Props are one of the largest sections of a product photoshoot stylist’s job. The props established the area in which your product is living. Without the proper props, your pictures could fall flat. The first law of thumb is to have lots of props. You don’t intend to run out, and it’s always nicer to have too many than not sufficient.

Finding props

When you’re searching for props, stay eye out for fascinating elements, such as altitude, color, shape, texture, and dimension. The more exceptional the better.

Go to stores like Walmart or Target, hunt local vintage or secondhand shops, and browse artist fairs to stock up on items. If you intend to DIY the styling for several product photography shoots, it’s a nice idea to create an inventory of interesting and brand-cohesive props.

Remember to prevent props with logos (though we can edit those out for you), and account for color differences of your product. It’s perfect to shoot the different colors, but if you’re incapable to do so, we can also support you edit the colors to look realistic.

Sell the lifestyle

The supreme motivation for your consumers to buy your products is the lifestyle aspiration that accompanies the product. In fact, 78% online shoppers want pictures to bring products to life. Style the pictures so they promise the dream to life for consumers.

Showcase the product

Make your props viewpoint back to the product to always attract the eye back to what you’re trying to sell. This also helps to prevent overwhelming users with the absence of a focal point, as they’ll be visually produced where to focus their attention.

Shooting the Photos

About the same number of customers (38%) say they’re most likely to purchase a product if the pictures have a plain white background as the number who say they want to see photos contextually (37%).

What does that mean? You can’t please each person.

When you’re shooting the product photos, consider getting a lot of a selection. Try various backgrounds, isolate the picture, set the stage with lots of props, play with the lighting, and shoot from different angles.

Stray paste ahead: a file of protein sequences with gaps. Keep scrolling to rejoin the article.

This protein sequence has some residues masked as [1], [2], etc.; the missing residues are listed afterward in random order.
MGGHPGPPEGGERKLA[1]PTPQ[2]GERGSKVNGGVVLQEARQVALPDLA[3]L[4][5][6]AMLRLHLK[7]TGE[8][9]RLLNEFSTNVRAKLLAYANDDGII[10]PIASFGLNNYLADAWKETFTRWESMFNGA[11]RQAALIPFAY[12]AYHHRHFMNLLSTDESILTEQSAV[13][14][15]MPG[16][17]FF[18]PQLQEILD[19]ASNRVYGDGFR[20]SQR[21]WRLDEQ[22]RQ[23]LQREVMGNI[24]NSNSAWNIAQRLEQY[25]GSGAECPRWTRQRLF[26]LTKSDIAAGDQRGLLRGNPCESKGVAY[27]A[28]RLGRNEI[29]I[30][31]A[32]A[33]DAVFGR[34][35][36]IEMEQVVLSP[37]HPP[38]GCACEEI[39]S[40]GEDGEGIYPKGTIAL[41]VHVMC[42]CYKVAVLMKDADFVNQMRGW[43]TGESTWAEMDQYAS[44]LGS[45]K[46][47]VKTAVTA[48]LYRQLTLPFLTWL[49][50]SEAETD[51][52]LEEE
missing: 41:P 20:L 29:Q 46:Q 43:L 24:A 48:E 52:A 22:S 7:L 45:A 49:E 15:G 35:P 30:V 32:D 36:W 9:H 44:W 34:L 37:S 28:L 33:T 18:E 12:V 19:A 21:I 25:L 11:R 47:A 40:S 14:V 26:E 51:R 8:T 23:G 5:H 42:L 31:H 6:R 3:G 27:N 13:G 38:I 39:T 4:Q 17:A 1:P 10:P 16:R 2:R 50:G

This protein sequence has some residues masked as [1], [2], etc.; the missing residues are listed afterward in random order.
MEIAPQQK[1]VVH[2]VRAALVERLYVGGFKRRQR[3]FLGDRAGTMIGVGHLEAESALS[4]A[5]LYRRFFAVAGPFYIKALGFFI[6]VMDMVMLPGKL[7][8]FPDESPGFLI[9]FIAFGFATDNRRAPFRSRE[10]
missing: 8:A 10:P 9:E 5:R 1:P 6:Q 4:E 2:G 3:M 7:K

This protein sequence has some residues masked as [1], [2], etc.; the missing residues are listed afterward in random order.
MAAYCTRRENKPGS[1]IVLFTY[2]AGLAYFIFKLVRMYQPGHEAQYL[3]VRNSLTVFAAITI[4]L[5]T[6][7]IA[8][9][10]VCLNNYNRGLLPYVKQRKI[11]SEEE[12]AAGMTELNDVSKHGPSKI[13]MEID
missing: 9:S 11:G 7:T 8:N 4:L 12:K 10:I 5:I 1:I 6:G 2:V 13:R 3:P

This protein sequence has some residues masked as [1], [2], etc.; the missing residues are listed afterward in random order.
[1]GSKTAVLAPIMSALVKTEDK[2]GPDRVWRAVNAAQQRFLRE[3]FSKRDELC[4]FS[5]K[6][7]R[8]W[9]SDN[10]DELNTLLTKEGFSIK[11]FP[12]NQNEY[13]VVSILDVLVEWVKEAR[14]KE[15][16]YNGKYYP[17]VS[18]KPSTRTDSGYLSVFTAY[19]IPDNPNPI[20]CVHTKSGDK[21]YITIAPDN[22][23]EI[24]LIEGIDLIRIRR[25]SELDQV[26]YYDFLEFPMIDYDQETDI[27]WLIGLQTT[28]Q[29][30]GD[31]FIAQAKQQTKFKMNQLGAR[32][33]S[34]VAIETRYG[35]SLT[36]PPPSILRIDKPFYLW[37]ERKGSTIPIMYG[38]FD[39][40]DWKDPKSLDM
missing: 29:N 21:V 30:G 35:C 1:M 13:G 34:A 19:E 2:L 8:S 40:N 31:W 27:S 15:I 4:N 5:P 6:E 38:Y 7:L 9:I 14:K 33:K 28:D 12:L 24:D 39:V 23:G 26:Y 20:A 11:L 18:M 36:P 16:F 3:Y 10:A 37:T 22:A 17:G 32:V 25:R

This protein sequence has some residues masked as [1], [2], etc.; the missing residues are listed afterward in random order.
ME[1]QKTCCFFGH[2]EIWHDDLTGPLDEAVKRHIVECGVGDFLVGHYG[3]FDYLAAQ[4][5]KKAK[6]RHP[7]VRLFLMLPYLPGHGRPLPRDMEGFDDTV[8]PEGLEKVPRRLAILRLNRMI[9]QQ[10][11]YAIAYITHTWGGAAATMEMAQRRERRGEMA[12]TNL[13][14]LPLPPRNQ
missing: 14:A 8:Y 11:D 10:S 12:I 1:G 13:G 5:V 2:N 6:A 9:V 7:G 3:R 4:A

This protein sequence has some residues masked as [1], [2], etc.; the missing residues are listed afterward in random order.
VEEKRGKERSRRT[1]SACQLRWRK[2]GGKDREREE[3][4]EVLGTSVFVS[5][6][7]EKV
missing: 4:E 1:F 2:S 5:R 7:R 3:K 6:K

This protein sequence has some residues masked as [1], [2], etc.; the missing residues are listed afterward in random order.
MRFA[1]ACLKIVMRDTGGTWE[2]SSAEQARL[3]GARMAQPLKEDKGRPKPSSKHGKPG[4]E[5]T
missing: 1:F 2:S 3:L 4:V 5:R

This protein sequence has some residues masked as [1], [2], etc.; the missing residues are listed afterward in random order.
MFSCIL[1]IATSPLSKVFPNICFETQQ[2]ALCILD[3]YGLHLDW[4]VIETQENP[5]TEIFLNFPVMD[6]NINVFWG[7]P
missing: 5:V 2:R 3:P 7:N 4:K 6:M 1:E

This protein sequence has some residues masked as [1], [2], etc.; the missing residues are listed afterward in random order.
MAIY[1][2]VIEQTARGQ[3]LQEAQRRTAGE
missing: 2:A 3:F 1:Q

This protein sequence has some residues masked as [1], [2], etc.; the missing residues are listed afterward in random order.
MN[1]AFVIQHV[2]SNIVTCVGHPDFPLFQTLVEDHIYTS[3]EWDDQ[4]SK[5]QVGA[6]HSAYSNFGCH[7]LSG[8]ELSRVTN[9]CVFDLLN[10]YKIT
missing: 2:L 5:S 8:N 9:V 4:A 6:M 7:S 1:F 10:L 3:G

You want to display the product in its finest light, and to different customers that could mean different things.

Play with lighting to produce different effects — adjust the light sources and the positioning of the lights to create the look you’re going for. For instance, light that’s clearly above the subject usually achieves a more neutral look, while more shadows add drama and depth.

Find other approaches to add drama and depth with the items in the shot, involving the product, props, and background. If you can add dimension somewhere, you’re likely to obtain a visually exciting shot.

Manage Expectations

If you’re a freelance product photographer, ensure you set strong expectations and deliverables with your consumers beforehand. Always create the budget beforehand and ensure you’re clear on who pays for the post-shoot photo editing (or if it’s included), who is accountable for prop expenses, and other potential incremental.

It’s also important to know what your client envisions creatively. Showing them some mock-up photos before the shoot to test the waters is always a great idea.

If you’re replying to a boss instead of a customer, communicate the amount of work, time, and budget necessary to pull off the styling for the shoot. It’s useful to document the whole thing (refer to your plan) so your manager can see everything in black-and-white.

S M Rishad